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Essaouira: The Jewel of the Moroccan Atlantic Coast

Battered by winds, the Moroccan city of Essaouira–situated halfway between Casablanca and Agadir–proudly overlooks furious Atlantic waves breaking and foaming at its rocky feet.

Within its white and blue walled perimeter, the city is hard to navigate as it consists of hundreds of narrow and winding paved streets, seemingly designed to confuse adventurous pedestrians who dare to leave well-trodden thoroughfares for alleyways unknown. Blue shutters create beautiful contrasts with white lime covered buildings that visually merge to form a cohesive whole.

During the off seasons, the city’s winding labyrinth of streets lead to gardens shielded by discrete doors or refined riads, traditional Moroccan houses organized around square patios that feature a center fountain. Freshly washed clothes drip from nearby balconies as small artist or artisan workshops appear on street corners.

Improvised football games occasionally interrupt the city’s tranquility and perennial winds infuse the city’s air with brisk coolness, justifying the inland inhabitants' migration to Essaouira during the hottest months of the year.

Any aimless wandering will likely take you to a stone staircase that then leads to ramparts where old canons overlook the fuming ocean currents, continuing to stand a century into their military obsolescence.

Originally, the enclosed city of Essaouira, called “La Sqala,” was an island before evolving into a peninsula. The creation of a forest managed to contain the restless dunes and prevent nature from devouring the city.

The beach is a wide strip of yellow sand that has no beginning and no end, touched by foamy waves and invaded by seagull flocks that imprint the sand with webbed footprints.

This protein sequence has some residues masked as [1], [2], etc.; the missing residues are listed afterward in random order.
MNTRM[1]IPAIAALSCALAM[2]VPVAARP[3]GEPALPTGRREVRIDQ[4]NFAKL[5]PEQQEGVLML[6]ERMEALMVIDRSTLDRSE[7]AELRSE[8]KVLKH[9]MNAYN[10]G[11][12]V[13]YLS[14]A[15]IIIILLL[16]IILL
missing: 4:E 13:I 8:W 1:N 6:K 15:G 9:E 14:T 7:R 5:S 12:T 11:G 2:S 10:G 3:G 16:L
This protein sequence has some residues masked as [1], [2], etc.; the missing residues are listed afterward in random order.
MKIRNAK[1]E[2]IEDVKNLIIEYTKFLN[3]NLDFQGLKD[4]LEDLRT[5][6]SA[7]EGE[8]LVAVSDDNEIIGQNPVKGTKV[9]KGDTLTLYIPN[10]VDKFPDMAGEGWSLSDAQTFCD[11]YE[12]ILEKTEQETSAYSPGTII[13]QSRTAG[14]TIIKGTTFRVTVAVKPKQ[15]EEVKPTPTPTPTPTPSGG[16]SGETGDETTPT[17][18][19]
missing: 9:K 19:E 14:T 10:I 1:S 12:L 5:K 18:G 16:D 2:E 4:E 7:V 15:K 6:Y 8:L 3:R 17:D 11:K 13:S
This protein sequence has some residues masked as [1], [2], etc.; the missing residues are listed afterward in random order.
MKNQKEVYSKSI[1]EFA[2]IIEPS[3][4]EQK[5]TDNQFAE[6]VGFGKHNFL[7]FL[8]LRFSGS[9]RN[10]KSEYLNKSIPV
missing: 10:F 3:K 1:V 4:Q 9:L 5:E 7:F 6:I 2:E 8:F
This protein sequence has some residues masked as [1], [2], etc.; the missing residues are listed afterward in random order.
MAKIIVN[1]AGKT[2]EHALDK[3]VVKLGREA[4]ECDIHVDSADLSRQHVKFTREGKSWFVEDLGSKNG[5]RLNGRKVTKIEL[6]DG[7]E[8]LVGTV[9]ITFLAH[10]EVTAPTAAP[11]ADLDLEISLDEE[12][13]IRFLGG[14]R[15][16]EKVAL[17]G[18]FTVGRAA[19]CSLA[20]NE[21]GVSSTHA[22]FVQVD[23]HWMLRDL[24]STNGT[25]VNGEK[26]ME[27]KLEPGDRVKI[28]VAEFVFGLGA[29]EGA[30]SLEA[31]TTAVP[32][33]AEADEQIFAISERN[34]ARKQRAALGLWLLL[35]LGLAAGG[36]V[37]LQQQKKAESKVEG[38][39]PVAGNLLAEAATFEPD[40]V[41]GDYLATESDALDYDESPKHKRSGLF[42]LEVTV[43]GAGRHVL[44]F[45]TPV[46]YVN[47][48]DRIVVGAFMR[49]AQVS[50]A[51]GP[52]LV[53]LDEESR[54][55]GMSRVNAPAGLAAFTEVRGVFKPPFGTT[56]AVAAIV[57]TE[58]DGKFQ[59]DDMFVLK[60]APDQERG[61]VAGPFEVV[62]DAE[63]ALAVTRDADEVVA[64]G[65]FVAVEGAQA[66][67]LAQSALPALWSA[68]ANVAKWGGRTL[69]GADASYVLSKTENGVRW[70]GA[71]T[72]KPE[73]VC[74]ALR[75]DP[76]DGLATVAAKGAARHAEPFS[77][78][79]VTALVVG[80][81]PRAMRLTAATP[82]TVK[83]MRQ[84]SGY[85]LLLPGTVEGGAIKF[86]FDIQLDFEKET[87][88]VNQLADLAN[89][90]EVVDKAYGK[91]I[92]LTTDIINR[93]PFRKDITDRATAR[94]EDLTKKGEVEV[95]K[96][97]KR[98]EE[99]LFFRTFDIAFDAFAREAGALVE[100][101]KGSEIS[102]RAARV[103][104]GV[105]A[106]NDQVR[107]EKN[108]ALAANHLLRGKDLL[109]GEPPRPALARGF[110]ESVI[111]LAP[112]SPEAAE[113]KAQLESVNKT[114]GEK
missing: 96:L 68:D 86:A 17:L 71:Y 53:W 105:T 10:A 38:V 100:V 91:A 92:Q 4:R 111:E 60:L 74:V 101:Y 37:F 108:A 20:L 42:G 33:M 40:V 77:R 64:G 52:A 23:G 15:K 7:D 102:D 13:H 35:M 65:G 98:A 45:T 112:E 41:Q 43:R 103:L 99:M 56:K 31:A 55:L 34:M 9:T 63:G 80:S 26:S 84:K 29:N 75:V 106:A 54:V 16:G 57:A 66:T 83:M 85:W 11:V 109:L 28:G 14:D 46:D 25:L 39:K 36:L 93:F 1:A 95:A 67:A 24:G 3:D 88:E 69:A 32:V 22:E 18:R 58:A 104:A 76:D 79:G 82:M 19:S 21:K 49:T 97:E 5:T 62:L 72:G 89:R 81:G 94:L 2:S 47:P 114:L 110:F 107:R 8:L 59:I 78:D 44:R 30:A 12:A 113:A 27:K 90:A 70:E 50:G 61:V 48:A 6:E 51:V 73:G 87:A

The nearby harbor hosts vibrant and teeming activity. Colored trawlers constantly venture to the sea while others return to port with heavy loads of plastic-crate-enclosed fish atop broken cakes of ice. Some of the fresh fish will be immediately purchased on the dock while other crates will stack up in trucks for distribution and export. Giant red and white sea-spiders painfully stretch their long, furry legs while calamari stand frozen on ice beds along with octopi, sardines and shrimp. Sea food cooked on sight can be purchased for modest prices.

Essaouira is famous for its annual Gnawa World Music Festival at the end of June. Gnawa music is a mix of sub-Saharan African, Berber and Arabic religious songs and rhythms that combine music and acrobatic dancing. For the past 13 years, prominent Gnawa musicians have performed throughout the city, along with international artists such as Cheb Khaled and Cheb Mami. For four days, 300,000 visitors flood the ordinarily sedated city of 70,000 inhabitants.

Accommodation abounds from hostels to cheap hotels and extravagant resorts. The tiny village of Diabat lies about 5 kilometers from the city on the south coast road and hosts one of Essaouira’s most charming hostels. Named “Le Tangaro,” this secluded (and relatively pricey) hostel, overlooks the ocean and offers rustic yet tastefully decorated rooms, some equipped with a fireplace that can be used in the evening.  Walking back along the beach to the square near the harbor, one can order a delicious fresh orange juice or steaming mint tea, to top off a rewarding day in one of the region's most fascinating cities.

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